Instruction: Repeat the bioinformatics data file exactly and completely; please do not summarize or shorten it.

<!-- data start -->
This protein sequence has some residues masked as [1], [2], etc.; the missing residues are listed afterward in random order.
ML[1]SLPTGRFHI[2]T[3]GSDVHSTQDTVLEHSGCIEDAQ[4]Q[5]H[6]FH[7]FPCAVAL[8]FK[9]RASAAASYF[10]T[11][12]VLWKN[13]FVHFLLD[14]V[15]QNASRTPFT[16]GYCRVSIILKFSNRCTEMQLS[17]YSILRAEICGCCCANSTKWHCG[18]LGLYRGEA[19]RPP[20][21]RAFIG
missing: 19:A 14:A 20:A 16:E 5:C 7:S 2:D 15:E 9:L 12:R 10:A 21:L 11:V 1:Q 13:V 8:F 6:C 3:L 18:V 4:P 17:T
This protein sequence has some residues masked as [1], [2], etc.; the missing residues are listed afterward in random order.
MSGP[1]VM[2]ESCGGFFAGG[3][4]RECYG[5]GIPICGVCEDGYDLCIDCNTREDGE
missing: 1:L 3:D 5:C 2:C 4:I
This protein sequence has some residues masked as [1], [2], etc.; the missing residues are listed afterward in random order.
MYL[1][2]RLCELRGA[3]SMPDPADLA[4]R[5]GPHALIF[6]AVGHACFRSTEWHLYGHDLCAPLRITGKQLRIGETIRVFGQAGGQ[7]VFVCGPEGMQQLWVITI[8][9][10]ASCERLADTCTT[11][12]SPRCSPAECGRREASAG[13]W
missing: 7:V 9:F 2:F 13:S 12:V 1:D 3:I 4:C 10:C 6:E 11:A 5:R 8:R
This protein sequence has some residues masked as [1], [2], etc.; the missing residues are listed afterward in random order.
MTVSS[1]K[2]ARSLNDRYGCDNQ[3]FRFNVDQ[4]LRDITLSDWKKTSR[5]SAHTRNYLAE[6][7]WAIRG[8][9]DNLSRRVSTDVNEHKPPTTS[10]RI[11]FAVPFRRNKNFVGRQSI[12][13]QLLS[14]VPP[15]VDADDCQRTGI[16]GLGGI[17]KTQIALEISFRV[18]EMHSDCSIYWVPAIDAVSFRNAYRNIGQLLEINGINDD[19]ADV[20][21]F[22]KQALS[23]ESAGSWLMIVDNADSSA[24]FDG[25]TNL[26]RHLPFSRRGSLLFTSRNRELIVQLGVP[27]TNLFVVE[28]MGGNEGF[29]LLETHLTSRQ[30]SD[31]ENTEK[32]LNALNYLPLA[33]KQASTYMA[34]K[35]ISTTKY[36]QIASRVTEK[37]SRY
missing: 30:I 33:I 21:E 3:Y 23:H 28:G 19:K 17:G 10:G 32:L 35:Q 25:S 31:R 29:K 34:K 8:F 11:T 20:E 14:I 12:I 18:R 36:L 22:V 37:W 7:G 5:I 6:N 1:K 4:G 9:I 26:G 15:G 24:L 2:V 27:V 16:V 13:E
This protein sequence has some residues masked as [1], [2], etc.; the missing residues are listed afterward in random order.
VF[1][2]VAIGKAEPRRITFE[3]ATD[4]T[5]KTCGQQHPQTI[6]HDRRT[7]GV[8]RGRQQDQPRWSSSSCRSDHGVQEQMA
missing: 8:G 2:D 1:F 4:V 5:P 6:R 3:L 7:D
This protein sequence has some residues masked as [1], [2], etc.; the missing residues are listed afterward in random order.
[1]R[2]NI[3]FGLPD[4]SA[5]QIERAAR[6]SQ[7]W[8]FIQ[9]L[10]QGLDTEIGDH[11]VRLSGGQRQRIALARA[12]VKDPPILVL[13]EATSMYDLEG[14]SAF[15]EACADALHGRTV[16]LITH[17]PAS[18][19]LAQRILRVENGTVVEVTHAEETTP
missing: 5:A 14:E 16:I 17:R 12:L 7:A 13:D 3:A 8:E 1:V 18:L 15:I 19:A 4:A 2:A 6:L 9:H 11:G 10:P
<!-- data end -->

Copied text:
This protein sequence has some residues masked as [1], [2], etc.; the missing residues are listed afterward in random order.
ML[1]SLPTGRFHI[2]T[3]GSDVHSTQDTVLEHSGCIEDAQ[4]Q[5]H[6]FH[7]FPCAVAL[8]FK[9]RASAAASYF[10]T[11][12]VLWKN[13]FVHFLLD[14]V[15]QNASRTPFT[16]GYCRVSIILKFSNRCTEMQLS[17]YSILRAEICGCCCANSTKWHCG[18]LGLYRGEA[19]RPP[20][21]RAFIG
missing: 19:A 14:A 20:A 16:E 5:C 7:S 2:D 15:E 9:L 12:R 10:A 21:L 11:V 1:Q 13:V 8:F 6:C 3:L 18:V 4:P 17:T
This protein sequence has some residues masked as [1], [2], etc.; the missing residues are listed afterward in random order.
MSGP[1]VM[2]ESCGGFFAGG[3][4]RECYG[5]GIPICGVCEDGYDLCIDCNTREDGE
missing: 1:L 3:D 5:C 2:C 4:I
This protein sequence has some residues masked as [1], [2], etc.; the missing residues are listed afterward in random order.
MYL[1][2]RLCELRGA[3]SMPDPADLA[4]R[5]GPHALIF[6]AVGHACFRSTEWHLYGHDLCAPLRITGKQLRIGETIRVFGQAGGQ[7]VFVCGPEGMQQLWVITI[8][9][10]ASCERLADTCTT[11][12]SPRCSPAECGRREASAG[13]W
missing: 7:V 9:F 2:F 13:S 12:V 1:D 3:I 4:C 10:C 6:E 11:A 5:R 8:R
This protein sequence has some residues masked as [1], [2], etc.; the missing residues are listed afterward in random order.
MTVSS[1]K[2]ARSLNDRYGCDNQ[3]FRFNVDQ[4]LRDITLSDWKKTSR[5]SAHTRNYLAE[6][7]WAIRG[8][9]DNLSRRVSTDVNEHKPPTTS[10]RI[11]FAVPFRRNKNFVGRQSI[12][13]QLLS[14]VPP[15]VDADDCQRTGI[16]GLGGI[17]KTQIALEISFRV[18]EMHSDCSIYWVPAIDAVSFRNAYRNIGQLLEINGINDD[19]ADV[20][21]F[22]KQALS[23]ESAGSWLMIVDNADSSA[24]FDG[25]TNL[26]RHLPFSRRGSLLFTSRNRELIVQLGVP[27]TNLFVVE[28]MGGNEGF[29]LLETHLTSRQ[30]SD[31]ENTEK[32]LNALNYLPLA[33]KQASTYMA[34]K[35]ISTTKY[36]QIASRVTEK[37]SRY
missing: 30:I 33:I 21:E 3:Y 23:H 28:G 19:K 17:G 10:G 32:L 35:Q 25:S 31:R 29:K 34:K 8:F 11:T 20:E 14:I 12:I 18:R 36:L 22:V 37:W 7:G 5:I 6:N 1:K 4:G 9:I 26:G 15:G 24:L 2:V 27:V 16:V 13:E
This protein sequence has some residues masked as [1], [2], etc.; the missing residues are listed afterward in random order.
VF[1][2]VAIGKAEPRRITFE[3]ATD[4]T[5]KTCGQQHPQTI[6]HDRRT[7]GV[8]RGRQQDQPRWSSSSCRSDHGVQEQMA
missing: 8:G 2:D 1:F 4:V 5:P 6:R 3:L 7:D
This protein sequence has some residues masked as [1], [2], etc.; the missing residues are listed afterward in random order.
[1]R[2]NI[3]FGLPD[4]SA[5]QIERAAR[6]SQ[7]W[8]FIQ[9]L[10]QGLDTEIGDH[11]VRLSGGQRQRIALARA[12]VKDPPILVL[13]EATSMYDLEG[14]SAF[15]EACADALHGRTV[16]LITH[17]PAS[18][19]LAQRILRVENGTVVEVTHAEETTP
missing: 5:A 14:E 16:I 17:R 12:L 7:A 13:D 3:A 8:E 1:V 18:L 15:I 19:A 4:A 2:A 6:L 9:H 11:G 10:P